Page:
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Disparate roles for school counselors don't work

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Imagine that you were being interviewed for a job that required expertise in both engineering and accounting.  Sure, both of those professions involve numbers, but the knowledge, skills and professional networks are vastly different so, chances are if your training were in only one discipline, you would be unable to do both components well.

Then think about the job of the School District high school counselor, in which you would be expected to support students in both behavioral health and post-secondary guidance, two disciplines which are key to a student’s success—and which have little to nothing in common in terms of knowledge, skills and professional networks. 

After 15 years of working on college prep issues as an adviser to the District and five years working on behavioral health advocacy in a highly respected non-profit, I have concluded that it is beyond time for the District to separate these roles into two distinct jobs:  behavioral health counselor and post-secondary guidance counselor.  In those two decades of professional experience, I never encountered a single high school counselor who felt equally comfortable in the behavioral health AND post-secondary guidance roles and several of them reported that the suburban districts where they lived divided these roles into separate jobs.

I offer below some suggestions to  help jump-start the conversation; the suggestions are not exhaustive but I hope will serve as a catalyst for discussion by short-term working groups  of school-, university- and community-based service providers and advocates charged with developing full job descriptions and evaluation criteria for the two distinct roles.

What should a high school behavioral health counselor be expected to do? 

A major responsibility of the behavioral health counselor is to identify both school and student behavioral health needs and to connect them with the appropriate school,  district and community resources.  This focus requires the behavioral health counselor to

  • collaborate with the school’s leadership team in identifying and addressing school climate problems
  •  provide whole-school and group activities to strengthen positive student behavior
  •  ensure that special needs, immigrant/LEP, and troubled students and their families receive prompt access to services, and monitor the impact of these interventions
  •  represent the school in collaborations with city, university and non-profit behavioral health providers, advocates and researchers.

For many years there has been lack of clarity about who and how the District should evaluate behavioral health counseling since most school administrators lack the expertise to do so and  there are too many counselors for a central office administrator to evaluate.  This is an issue that the District must address.

What should a post-secondary guidance counselor be expected to do?

Key responsibilities of the post-secondary guidance counselor include:

  • Introducing students to why they should consider post-secondary study;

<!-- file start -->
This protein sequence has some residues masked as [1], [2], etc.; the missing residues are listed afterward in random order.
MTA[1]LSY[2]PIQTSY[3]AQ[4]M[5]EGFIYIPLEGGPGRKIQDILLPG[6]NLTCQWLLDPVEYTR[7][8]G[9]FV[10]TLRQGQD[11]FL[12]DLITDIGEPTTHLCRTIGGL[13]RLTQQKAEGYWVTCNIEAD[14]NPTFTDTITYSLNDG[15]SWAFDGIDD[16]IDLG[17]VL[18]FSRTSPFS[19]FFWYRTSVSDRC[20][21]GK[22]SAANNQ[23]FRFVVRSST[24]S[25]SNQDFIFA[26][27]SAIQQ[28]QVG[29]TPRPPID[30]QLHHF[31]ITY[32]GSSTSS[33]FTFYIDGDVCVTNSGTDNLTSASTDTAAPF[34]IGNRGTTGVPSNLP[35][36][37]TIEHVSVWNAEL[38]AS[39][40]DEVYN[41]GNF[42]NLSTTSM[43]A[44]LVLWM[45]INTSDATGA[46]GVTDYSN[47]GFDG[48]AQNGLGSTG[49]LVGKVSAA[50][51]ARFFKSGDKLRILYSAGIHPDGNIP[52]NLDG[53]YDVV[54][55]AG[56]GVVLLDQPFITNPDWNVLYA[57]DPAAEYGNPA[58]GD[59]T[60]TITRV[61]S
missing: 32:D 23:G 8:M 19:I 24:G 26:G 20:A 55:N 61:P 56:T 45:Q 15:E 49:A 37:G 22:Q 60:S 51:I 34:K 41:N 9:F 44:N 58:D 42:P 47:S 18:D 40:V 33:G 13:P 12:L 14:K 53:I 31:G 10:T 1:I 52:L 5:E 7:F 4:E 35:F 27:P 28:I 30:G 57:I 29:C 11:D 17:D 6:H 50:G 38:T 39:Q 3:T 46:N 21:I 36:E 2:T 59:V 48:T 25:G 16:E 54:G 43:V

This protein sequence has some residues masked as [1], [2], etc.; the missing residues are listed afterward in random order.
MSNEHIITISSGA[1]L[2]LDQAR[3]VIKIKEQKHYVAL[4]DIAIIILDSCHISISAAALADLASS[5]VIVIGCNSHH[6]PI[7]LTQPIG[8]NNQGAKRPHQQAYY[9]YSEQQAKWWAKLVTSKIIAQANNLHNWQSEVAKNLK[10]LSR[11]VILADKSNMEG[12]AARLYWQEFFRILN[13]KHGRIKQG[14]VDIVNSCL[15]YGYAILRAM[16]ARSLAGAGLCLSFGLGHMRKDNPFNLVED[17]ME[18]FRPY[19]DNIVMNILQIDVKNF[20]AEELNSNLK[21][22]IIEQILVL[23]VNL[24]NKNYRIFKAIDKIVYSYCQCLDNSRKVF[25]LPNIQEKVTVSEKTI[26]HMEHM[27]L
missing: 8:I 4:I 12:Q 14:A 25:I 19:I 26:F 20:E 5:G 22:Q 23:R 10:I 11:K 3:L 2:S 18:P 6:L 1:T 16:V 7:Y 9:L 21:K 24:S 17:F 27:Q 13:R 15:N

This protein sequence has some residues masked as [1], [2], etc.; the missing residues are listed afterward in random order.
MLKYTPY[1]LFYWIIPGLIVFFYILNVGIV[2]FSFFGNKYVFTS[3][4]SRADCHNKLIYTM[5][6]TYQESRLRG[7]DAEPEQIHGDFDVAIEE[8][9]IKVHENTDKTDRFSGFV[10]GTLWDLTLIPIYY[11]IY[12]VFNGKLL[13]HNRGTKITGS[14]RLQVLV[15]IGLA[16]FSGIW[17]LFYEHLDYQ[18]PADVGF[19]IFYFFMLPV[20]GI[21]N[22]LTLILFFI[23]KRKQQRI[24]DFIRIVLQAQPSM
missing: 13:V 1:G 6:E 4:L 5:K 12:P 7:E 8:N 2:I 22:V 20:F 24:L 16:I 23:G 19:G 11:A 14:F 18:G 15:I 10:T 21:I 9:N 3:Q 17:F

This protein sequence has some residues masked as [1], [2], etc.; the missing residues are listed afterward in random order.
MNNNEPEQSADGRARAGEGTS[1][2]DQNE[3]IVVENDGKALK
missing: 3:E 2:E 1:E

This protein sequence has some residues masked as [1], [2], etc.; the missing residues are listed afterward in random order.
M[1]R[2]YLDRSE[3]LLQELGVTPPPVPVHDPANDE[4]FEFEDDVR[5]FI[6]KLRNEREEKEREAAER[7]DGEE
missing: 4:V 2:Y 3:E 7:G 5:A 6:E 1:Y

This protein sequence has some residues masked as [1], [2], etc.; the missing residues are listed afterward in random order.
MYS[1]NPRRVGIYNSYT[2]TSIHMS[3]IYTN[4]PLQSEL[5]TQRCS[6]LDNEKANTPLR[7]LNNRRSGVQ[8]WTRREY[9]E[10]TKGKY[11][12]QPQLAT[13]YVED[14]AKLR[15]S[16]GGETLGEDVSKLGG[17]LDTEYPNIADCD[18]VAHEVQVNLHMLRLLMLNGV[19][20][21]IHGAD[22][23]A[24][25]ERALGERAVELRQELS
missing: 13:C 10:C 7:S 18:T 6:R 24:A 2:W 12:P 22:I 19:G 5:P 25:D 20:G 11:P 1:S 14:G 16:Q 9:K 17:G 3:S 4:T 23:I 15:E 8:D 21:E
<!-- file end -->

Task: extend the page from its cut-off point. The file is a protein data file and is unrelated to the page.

• Organizing  campus visits which include observation of freshman math and English; classes, workshops on admission and financial aid,  a tour of facilities and informal meetings with Philadelphia high school graduates;
  • Organizing workplace visits where students see jobs in action and meet with HR staff to learn about salary, benefits, requirements and application processes;
  • Ensuring that students select appropriate schools/jobs to apply to based on their academic and occupational credentials and financial situations;
  • Providing resources to assist students in completing their post-secondary admissions applications, essays, and financial aid applications and identifying appropriate people for recommendations and doing likewise for job applications;
  • Supporting  parents in understanding why post-secondary study matters and how they can help as well as advising parents of their own post-secondary options;
  • Developing a network of college admission and financial aid officers and job recruiters who host campus/worksite visits, come to the school to meet with students, and provide data on the experience of Philadelphia graduates at their institutions/worksites;
  • Remain up to date on data about which colleges have the greatest affordability and the highest rate of persistence and graduation for Pell grant recipients and use this data in their group and individual advising.  Do likewise for the experience of recent Philadelphia graduates with area employers in terms of job retention and upgrading.

Measurable criteria for evaluations may include trends in the percentage of students who:

  • visit at least three campuses/worksites by January of their senior year;
  • Apply to at least three colleges or employers;
  • Complete the FAFSA for post-secondary study;
  • Matriculate in post-secondary study/begin a job with at least a $12/hourly wage;
  • Remain enrolled in post-secondary study for at least 2 years and with an employer for at least one year.

As financial resources continue to grow within the district and as District and City leaders agree on the need to expand both the quantity and quality of behavioral health and post-secondary  guidance resources, this is a good time to create two doable jobs to replace a single Mission Impossible.

Debra Weiner is a longtime advocate for public education at a variety of nonprofit organizations and higher education institutions. She is a member of the Notebook's editorial advisory board.

 

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